In humans, subjective experience is distinguishable from higher levels of consciousness, such as self-awareness, which requires a functioning cortex. Subjective experience involves the midbrain rather than the cortex and can continue even after massive damage to the cortex.

Insects have a central ganglion that, like a mammalian midbrain, is involved in processing sensory information, selecting targets and directing action. It may also provide a capacity for subjective experience.

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Insects are a very large and diverse category of beings. Honeybees have about a million neurons, which isn't many compared with our roughly 20 billion, let alone the 37 billion recently found in the neocortex of a pilot whale. But it is still enough to be capable of performing and interpreting the famous "waggle dance" that conveys information about the direction and distance of flowers, water, or potential nest sites. Caterpillars, as far as we know, have no such abilities. But they may still be conscious enough to suffer as they starve.

What about plants? That's a question that often comes up when I suggest that we should stop eating animals because they can feel pain. Remarkable capacities are regularly claimed for plants, but so far none of the observations that would require us to accept that they have subjective experiences have been replicable in proper experimental conditions. Dr. Barron and Dr. Klein say that plants have no structures that allow for awareness. The same is true of simple animals, such as jellyfish or roundworms; on the other hand, crustaceans and spiders, like insects, do have such structures.

If insects have subjective experiences, there is much more consciousness in the world than we may have thought, because there are, according to an estimate from the Smithsonian Institution, some 10 quintillion (10,000,000,000,000,000,000) individual insects alive at any one time.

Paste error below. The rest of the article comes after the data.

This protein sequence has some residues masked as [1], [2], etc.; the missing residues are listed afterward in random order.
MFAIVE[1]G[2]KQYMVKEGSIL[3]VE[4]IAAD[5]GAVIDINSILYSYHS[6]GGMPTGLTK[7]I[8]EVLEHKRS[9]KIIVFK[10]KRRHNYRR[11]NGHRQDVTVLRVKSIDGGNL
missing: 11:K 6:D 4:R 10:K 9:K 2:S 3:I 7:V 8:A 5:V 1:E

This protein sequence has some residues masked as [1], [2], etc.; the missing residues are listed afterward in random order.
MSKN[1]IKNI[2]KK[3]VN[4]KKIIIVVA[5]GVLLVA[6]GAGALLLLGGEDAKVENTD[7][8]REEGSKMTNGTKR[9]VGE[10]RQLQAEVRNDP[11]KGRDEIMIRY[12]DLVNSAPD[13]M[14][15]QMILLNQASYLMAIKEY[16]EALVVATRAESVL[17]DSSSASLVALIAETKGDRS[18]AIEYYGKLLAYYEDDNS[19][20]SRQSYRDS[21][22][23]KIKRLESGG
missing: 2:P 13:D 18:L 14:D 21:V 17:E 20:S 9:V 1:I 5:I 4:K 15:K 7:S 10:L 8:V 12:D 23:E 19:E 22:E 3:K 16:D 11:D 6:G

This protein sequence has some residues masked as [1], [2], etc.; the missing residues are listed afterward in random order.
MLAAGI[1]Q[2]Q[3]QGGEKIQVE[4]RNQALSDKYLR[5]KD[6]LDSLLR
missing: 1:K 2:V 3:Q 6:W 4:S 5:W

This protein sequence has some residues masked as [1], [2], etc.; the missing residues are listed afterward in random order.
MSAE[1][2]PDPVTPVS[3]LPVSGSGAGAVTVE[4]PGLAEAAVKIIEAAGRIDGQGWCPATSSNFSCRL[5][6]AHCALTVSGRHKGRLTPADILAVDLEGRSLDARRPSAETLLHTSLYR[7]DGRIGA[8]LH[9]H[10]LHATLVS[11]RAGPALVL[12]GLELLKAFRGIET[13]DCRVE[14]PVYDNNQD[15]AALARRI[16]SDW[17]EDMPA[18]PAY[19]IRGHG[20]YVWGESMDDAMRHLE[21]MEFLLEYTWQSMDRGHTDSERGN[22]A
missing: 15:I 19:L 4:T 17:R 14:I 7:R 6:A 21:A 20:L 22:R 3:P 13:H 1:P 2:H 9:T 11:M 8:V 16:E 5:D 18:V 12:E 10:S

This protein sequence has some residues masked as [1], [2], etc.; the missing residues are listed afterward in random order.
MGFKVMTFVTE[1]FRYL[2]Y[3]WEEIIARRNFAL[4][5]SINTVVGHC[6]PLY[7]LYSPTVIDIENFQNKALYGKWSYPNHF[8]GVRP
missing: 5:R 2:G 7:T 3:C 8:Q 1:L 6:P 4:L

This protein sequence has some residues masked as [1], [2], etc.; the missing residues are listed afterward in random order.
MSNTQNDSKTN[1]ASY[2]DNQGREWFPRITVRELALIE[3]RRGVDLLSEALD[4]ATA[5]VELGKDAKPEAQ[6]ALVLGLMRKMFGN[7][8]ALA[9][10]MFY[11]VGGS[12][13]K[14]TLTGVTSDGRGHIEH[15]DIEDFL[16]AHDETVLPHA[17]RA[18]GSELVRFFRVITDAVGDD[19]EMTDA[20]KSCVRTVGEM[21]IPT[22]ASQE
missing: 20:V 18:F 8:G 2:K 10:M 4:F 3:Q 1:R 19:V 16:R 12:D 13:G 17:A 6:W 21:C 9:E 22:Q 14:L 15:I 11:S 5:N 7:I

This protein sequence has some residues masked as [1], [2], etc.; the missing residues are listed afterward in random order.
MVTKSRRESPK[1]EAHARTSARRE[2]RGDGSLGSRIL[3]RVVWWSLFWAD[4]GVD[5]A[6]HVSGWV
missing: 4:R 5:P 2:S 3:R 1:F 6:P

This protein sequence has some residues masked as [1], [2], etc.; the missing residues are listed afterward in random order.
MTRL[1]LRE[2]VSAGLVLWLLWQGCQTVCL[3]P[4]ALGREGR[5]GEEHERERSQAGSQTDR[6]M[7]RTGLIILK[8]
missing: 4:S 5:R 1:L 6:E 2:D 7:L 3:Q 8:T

How we are to think about that depends on what we believe their subjective experiences could be like and here the comparative structures don't tell us much. Perhaps the caterpillars gained so much pleasure from feasting on my arugula that their lives were worth living, despite their miserable deaths.

But the opposite is at least equally probable. With species that reproduce so prolifically, many of their offspring will starve from the moment they are hatched.

In the West, we tend to smile at Jain monks who sweep ants from their paths to avoid treading on them. We should, instead, admire the monks for carrying compassion to its logical conclusion.

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That does not mean that we should launch a campaign for insect rights. We still do not know enough about insect subjective experiences to do that; and, in any case, the world is far from being ready to take such a campaign seriously. We need first to complete the extension of serious consideration to the interests of vertebrate animals, about whose capacity for suffering there is much less doubt.

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Project Syndicate